By Jason Engelhart
Wednesday, March 7, 2007 12:00 a.m.
Updated Sunday, October 14, 2007 1:25:44 a.m.
10 0 Votes
There has to be an ordinance in the Madison city charter stating that State Street must have exactly one restaurant prominently featuring exactly one S, one A and one Z in its name. This is the only possible explanation for the recent closing of the Saz, State Street's inexplicably long-lived "Mexican and Mediterranean Fiesta," and the subsequent opening of Za's Italian Café. Located at 515 State St. — where Blockbuster Video once stood — the new restaurant is the third in a chain whose other restaurants are found near the University of Michigan and the University of Illinois. In many ways, eating at Za's is like eating at other State Street café-style restaurants. The restaurant has no wait staff, and patrons pick up their dine-in or to-go orders from a service counter when it is ready. There are, however, a couple of twists in the dining experience at Za's. Instead of simply ordering from the cashier, customers must fill out bubble sheets that are reminiscent of standardized tests in order to select items from Za's massive menu. Also, unlike many of its peer restaurants, Za's busses its own tables rather than having the patrons stack their dishes in the back. Diners at Za's choose their entrees from four main categories: pizzas, pastas, salads and paninis. There is a wide selection in each one of these categories, ranging from Italian and Italian-American classics like cheese pizza and spaghetti with meatballs to funkier fusion dishes such as BLT pizza. For customers who are feeling creative, each category has a custom option that allows the diner to create his or her own meal from a list of ingredients. The fare at Za's runs the gamut from commonplace to very good. At $3 to $6 an entrée, though, Za's offers high quality food for the price. The pizzas, which are 9" in diameter and have a thin crust, are light but large enough to be quite satisfying. Adventurous pizza-lovers will enjoy the barbeque chicken pizza, a simple combination of chicken, onions, sweet barbeque sauce and two kinds of cheeses. The pastas and salads both taste fresh and have reasonably sized portions, but neither of them is as well-executed as the pizza. Both of these dishes also come with a piece of unremarkable garlic bread. The most impressive dishes at Za's are the paninis, but the term "panini" is a bit deceiving.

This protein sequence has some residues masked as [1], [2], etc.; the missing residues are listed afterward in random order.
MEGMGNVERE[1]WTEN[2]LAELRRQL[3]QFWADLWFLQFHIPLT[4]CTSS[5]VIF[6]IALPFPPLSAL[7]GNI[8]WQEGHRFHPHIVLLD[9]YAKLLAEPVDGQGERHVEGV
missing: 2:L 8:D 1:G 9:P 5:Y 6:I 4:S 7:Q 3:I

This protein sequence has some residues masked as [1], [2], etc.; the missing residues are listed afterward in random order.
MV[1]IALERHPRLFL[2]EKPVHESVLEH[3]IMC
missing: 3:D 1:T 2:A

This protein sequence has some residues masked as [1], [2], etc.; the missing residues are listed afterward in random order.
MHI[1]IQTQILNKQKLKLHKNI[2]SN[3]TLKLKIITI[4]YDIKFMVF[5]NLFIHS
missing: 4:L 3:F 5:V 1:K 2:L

(Mia Za’s Comments
In Italy, panino (Italian pronunciation: [paˈniːno]) is the word for a sandwich made from bread other than sliced bread, in which case Italians call it a tramezzino. Examples of bread types used are ciabatta, rosetta and baguette at Mia Za’s we use baguette which we bake fresh throughout the day. Panini is the word used in the U. S, for a baked or pressed sandwich.)
All of are sandwiches can be served hot—some can also be served not heated These modestly-sized sandwiches are not grilled or pressed but toasted open-faced like a sub. In spite of their lack of authenticity, the flavors do not disappoint. The Mambo Italiano — a vegetarian panini consisting of olive oil, garlic, spinach, mushrooms, artichokes, red pepper and cheese — is delightfully light and fresh. Overall, the paninis were excellent. Patrons who need a bit more than one of the restaurant's light dishes can enjoy smoothies made from 100 percent fruit and fruit juice. At $3, they are a bit pricey for a beverage, but they are quite filling and have a clean, fresh flavor. Za's also offers brewed coffee, espresso drinks, juice, Italian soda and fountain drinks. For customers with a sweet tooth, Za's has about four to five varieties of Cheesecake Factory cheesecake, which Za's buys from the national chain. These desserts are, unlike the rest of the food at Za's, decadent and gigantic. One slice of cheesecake is easily enough for two people, and at $3 it makes a very affordable shared dessert. Overall, Za's is well worth the price., it is all fresh, flavorful and inexpensive. If you think of your favorite restaurant as a beautiful sonnet, think of State Street's newest café as a haiku — impressive not for its depth or meaning but for its simplicity.